WASHINGTON, D.C. — Leandra English, who former Consumer Financial Protection Bureau Director Richard Cordray’s picked to succeed him as acting director, is ending her court battle to unseat Mick Mulvaney as acting head of the bureau and her employment with the embattled regulator.

On Friday, English’s attorney, Deepak Gupta, posted a statement on Twitter that English is stepping down from her role as deputy director and that she plans to file court papers today to bring her litigation over the leadership of the CFPB to a close following President Trump’s nomination of Kathy Kraniger as permanent director of the agency.

“I will be stepping down from my position at the Consumer Financial Protection Bureau early next week, having made this decision in light of the recent nomination of a new director,” the statement, attributed to English, reads. “I want to thank all of the CFPB’s dedicated career civil servants for your important work on behalf of consumers. It has been an honor to work alongside you.”

On Monday, Mulvaney announced that Brian Johnson, who currently serves as the bureau’s principal policy director, will assume the bureau’s second leadership post as acting director. Prior to his appointment to the CFPB, Johnson served as senior counsel to Rep. Jeb Hensarling (R-Texas) at the House Financial Services Committee.

Mulvaney described Johnson as an “indispensable advisor,” noting that he was the first person he hired at the bureau. “Brian knows the bureau like the back of his hand. He approaches his role as a public servant with humility and unsurpassed dedication,” Mulvaney said in a statement released late Monday. “His steady character, work ethic, and commitment to free markets and consumer choice make him exactly what our country needs at this agency.”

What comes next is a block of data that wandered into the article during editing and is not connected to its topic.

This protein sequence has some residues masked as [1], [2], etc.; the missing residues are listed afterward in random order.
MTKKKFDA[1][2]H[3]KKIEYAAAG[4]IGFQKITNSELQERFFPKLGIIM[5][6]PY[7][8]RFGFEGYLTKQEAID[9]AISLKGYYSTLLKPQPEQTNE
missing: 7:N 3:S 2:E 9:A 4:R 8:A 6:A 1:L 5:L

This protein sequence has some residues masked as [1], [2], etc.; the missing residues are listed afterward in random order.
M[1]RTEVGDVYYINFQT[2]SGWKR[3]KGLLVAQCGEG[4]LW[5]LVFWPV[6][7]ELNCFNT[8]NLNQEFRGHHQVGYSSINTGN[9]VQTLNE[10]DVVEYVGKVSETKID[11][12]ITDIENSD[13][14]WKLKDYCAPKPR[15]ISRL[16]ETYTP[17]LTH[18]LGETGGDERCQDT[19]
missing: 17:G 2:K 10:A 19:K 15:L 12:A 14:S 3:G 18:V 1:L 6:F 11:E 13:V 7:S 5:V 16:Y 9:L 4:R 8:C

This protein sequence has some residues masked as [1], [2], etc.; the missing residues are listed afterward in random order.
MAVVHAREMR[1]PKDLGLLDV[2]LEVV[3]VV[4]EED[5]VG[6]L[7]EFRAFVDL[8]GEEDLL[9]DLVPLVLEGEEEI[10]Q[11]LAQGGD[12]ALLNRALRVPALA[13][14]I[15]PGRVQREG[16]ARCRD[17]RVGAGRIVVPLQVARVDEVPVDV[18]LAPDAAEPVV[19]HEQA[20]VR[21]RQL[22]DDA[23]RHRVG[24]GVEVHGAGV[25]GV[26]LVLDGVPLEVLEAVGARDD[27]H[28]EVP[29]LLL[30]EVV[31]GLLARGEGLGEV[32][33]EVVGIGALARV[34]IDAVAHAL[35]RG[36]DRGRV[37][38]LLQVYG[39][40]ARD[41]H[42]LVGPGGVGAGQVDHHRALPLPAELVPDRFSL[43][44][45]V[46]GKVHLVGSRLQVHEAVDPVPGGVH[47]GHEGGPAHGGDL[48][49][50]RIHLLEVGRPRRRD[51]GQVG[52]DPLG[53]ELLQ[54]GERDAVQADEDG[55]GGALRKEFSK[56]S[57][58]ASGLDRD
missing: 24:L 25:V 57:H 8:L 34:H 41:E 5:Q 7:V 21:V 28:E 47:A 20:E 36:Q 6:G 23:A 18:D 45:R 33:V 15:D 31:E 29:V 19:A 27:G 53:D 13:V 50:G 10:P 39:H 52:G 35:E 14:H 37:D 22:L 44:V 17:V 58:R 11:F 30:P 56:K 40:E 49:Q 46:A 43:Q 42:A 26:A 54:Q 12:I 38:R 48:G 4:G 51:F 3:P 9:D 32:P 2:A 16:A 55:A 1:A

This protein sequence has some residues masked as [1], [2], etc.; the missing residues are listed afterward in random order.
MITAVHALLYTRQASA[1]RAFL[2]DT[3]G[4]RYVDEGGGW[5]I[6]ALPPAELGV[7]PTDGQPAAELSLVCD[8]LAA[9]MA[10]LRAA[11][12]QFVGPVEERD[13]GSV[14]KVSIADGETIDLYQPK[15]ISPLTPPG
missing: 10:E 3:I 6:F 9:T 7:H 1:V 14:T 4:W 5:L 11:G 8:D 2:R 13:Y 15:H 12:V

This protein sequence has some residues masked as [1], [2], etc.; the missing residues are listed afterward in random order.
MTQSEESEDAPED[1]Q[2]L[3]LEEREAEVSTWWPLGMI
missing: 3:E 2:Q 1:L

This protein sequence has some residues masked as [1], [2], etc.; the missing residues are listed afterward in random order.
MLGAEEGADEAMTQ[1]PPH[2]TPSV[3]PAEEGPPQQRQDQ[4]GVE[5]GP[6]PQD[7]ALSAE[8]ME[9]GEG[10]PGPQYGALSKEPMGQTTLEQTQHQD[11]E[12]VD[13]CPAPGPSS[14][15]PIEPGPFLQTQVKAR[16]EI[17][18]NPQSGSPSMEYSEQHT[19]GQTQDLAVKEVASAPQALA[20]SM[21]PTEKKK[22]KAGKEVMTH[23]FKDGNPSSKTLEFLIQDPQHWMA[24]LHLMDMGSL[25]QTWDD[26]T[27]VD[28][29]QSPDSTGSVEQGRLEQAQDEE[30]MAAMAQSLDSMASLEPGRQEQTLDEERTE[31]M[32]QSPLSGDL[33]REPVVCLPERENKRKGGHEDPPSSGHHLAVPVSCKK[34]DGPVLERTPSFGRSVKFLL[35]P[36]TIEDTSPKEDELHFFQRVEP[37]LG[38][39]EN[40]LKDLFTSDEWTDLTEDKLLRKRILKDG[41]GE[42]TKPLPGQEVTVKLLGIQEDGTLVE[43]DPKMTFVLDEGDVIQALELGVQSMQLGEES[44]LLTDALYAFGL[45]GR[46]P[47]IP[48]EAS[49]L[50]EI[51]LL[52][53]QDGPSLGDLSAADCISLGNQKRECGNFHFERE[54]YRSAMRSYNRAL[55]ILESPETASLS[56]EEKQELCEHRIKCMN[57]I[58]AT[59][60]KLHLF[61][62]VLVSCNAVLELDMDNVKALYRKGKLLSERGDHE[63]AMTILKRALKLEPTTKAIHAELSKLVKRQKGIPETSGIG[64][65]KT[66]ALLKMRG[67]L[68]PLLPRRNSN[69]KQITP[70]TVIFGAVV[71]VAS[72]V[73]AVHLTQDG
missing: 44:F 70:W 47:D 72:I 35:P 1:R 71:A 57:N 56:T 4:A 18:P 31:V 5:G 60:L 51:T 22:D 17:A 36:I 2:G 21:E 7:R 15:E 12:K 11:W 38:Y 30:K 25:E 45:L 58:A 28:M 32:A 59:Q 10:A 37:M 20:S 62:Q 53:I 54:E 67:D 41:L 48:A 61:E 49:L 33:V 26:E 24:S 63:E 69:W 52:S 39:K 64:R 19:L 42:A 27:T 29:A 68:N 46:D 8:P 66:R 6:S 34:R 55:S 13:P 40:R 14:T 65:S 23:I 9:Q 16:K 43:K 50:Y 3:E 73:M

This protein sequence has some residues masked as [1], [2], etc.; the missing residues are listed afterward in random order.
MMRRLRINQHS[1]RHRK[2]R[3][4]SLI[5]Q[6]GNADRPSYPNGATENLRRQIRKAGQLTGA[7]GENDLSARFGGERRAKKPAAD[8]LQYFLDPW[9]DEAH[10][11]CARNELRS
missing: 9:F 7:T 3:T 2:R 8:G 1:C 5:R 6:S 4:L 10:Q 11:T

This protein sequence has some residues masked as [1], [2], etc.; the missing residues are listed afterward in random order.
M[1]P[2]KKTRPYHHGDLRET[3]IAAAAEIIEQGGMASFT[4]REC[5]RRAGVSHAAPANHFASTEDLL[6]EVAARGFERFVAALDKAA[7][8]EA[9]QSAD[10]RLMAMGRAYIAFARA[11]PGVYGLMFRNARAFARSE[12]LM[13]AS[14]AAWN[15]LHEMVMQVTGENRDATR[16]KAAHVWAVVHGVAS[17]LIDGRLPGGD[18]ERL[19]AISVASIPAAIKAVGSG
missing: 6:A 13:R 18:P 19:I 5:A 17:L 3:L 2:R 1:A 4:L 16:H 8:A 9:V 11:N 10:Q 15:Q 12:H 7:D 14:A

When Cordray resigned on Nov. 24, 2017, he elevated English, his former chief of staff, to deputy director — a move that established her as acting director until the Senate confirms Trump’s permanent appointee.

Hours after Cordray’s announcement, Trump appointed Mulvaney as acting director, citing his authority under the Federal Vacancies Act (FVRA) of 1988. English filed suit two days later (Nov. 26) to block the appointment, arguing that she was the rightful acting director due to a successor statute in the CFPB-creating Dodd-Frank Act.

English’s attorneys also questioned whether allowing Mulvaney, who once characterized the bureau as a “sick joke,” to continue serving as a White House official would compromise the bureau’s independence. The argument was backed by the former lawmakers who championed the CFPB-creating Dodd-Frank Act.

“That was our intent, to strip this away from the politics of the moment, to give consumers the sense of confidence that there was one place here — when it came to their financial services — [where] there would be people watching out for them, regardless of political party or partisanship,” said former Sen. Chris Dodd during media call this past November.

On Nov. 29, three days after filing suit, English’s request for a restraining order to block Mulvaney’s appointment was denied by U.S. District Judge Timothy J. Kelly. English’s attorneys then filed an amended complaint on Dec. 6, 2017, requesting a preliminary injection to remove Mulvaney as acting head of the agency. That request was also denied by Kelly, a ruling set the stage for English’s appeal.

“The Court finds that English is not likely to succeed on the merits of her claims, nor is she likely to suffer irreparable harm absent the injunctive relief sought,” Judge Kelly wrote in his 46-page decision. “Moreover, the balance of the equities and the public interest also weigh against granting the relief. Therefore, English has not met the exacting standard to obtain a preliminary injunction.”

Kelly’s ruling set the stage for English’s appeal, on which a three-judge federal appeal panel in Washington, D.C., has yet to issue a ruling.

On June 19, Trump nominated Kraninger, a White House budget official who works under Mulvaney and served as an aide to several Republican senators, to serve as the next director of the bureau. The announcement came a week before Mulvaney’s interim term was set to end.